Scent Diary is a place where we can share fragrances we encounter, good and bad, perfumes we wear and the scents around us. It’s a way to sharpen our sense of smell, but also just to enjoy the fragrance hobby in a richer way. Whether you write down 1 recollection–“I smelled coffee this morning”–or 10 matters less than simply reminding yourself to smell. You can add as many comments as you wish. You can comment today or over the course of the week; this thread will always be open. Of course, do share what perfume you’re wearing or what particularly good scented products you’ve discovered.

Photography by Bois de Jasmin

Why You Can’t Smell Your Own Home

If you’ve ever wondered why you can’t smell your own home or why you stop smelling your own perfume, the explanation given by Pamela Dalton, a cognitive psychologist at Monell Chemical Senses Center, will shed some light. “At home, say you have a new cinnamon-scented air freshener. When you first start to use it, the odorant molecules waft through your nose and hit your odor receptors, which then send signals to your olfactory bulb in the brain’s limbic system, which is associated with emotion and behavior. There, your brain identifies the odor and decides what to do about it.”

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“But very quickly — after just about two breaths — ‘the receptors in your nose sort of switch off,’ Dalton says, and the intensity of the smell starts to fade. That’s because your brain has perceived the scent to be nonthreatening, which means there’s little need to pay close attention to it.” Read the rest of the article in NY Mag.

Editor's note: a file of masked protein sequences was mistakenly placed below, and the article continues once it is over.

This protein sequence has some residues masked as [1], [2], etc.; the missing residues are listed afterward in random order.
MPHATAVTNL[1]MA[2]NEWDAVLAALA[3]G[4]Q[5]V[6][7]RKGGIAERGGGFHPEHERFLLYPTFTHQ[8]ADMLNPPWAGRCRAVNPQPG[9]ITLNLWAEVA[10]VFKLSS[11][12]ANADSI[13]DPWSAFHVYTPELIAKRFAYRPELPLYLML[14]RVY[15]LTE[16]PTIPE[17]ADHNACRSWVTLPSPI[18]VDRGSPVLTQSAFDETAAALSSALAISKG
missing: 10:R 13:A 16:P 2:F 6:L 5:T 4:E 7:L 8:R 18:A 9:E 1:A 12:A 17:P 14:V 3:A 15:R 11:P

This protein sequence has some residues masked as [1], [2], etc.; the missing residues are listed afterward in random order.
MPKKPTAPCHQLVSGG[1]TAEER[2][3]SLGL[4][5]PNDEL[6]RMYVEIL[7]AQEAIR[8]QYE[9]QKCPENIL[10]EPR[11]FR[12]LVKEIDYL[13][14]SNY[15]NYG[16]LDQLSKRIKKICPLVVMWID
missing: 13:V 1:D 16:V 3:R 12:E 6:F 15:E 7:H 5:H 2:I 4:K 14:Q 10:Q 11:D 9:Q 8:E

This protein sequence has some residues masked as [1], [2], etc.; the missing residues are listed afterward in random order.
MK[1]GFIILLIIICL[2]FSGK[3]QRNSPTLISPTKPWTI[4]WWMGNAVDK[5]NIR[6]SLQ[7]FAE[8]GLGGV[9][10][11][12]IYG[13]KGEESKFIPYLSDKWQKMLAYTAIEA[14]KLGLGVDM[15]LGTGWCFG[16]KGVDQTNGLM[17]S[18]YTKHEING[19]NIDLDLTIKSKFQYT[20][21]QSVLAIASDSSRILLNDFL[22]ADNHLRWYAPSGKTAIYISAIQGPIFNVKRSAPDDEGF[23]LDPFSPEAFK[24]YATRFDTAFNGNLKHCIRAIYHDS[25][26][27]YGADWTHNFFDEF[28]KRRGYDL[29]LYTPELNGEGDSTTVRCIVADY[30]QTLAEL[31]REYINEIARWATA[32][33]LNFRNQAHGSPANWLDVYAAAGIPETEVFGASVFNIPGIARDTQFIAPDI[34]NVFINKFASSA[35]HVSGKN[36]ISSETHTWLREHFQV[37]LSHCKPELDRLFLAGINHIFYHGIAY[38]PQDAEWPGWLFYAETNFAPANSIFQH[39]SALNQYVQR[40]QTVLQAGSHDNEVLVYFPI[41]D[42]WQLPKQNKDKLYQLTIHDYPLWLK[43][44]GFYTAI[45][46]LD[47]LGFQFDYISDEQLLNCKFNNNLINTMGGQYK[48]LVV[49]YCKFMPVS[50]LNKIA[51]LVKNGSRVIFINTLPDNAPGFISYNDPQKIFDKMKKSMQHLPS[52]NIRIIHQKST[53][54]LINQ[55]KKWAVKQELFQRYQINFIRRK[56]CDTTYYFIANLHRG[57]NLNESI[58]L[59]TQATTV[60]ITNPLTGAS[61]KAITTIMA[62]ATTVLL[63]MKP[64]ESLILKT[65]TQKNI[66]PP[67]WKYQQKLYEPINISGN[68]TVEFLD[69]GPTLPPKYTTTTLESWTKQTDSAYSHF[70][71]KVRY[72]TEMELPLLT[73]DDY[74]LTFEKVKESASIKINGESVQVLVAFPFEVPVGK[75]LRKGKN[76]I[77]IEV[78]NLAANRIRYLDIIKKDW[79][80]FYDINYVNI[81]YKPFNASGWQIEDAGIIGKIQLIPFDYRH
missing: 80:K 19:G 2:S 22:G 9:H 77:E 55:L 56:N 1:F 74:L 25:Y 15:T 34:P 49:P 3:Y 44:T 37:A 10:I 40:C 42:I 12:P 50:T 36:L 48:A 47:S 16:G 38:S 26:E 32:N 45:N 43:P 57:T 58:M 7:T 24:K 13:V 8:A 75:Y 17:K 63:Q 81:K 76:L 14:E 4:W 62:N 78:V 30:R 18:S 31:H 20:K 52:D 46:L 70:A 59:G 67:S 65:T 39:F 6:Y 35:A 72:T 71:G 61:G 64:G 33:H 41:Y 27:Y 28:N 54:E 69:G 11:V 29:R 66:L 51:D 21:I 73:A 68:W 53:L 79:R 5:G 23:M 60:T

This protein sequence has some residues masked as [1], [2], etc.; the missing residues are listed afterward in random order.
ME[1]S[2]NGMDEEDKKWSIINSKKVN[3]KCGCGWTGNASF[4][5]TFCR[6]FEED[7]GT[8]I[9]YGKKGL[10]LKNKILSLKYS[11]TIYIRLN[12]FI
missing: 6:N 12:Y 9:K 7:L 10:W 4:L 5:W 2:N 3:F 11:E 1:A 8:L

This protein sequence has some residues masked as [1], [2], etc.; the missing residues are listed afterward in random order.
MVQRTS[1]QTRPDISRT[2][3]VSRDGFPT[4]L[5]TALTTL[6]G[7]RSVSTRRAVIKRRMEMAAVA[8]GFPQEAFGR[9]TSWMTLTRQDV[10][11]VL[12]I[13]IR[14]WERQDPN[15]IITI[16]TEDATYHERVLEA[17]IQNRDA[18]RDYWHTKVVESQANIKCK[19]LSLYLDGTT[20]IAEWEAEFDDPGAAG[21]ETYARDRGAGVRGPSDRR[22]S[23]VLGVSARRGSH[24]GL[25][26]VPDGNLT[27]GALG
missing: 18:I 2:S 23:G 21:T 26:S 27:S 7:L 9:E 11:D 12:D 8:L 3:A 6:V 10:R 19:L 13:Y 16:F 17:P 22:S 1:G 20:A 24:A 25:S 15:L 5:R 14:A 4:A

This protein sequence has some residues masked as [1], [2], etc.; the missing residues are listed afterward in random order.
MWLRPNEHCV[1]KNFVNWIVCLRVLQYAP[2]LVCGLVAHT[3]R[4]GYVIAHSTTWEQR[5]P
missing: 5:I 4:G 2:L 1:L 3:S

How do you counter this sensory adaptation? Switch scents from time to time, take breaks from using the same fragrance and also simply pay attention to smells. The more you focus on smelling, the more sensitive your nose becomes.

Photography by Bois de Jasmin

Parfum d’Empire Equistrius : Fragrance Review

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Patricia wraps herself in iris, sandalwood and amber and talks about some of her favorite fragrances from Parfum d’Empire.

Even if Equistrius, a fragrance from the French niche line Parfum d’Empire, hadn’t been named for an outstanding competition horse, I would have been intrigued by the well-balanced combination of some of my favorite notes in perfume. Although Equistrius can easily be worn year round, I find it especially suited to early fall, when the days begin to shorten noticeably, the southward-heading robins congregate in my backyard Kousa dogwood to devour its ripening berries, and the breeze carries a premonition of the chill to come.

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Equistrius opens with refreshing green notes and violet, but eases quickly into a warm and buttery iris that is mouthwateringly delicious and demands frequent wrist to nose enjoyment. This is a soft, rather than a demanding iris, and perfume notes have included rice powder to convey this softness. What I get is more a feeling of rice paper: white, translucent, and richly grained, allowing the warm amber and milky sandalwood to show through, especially as the perfume continues to soften and develop on skin.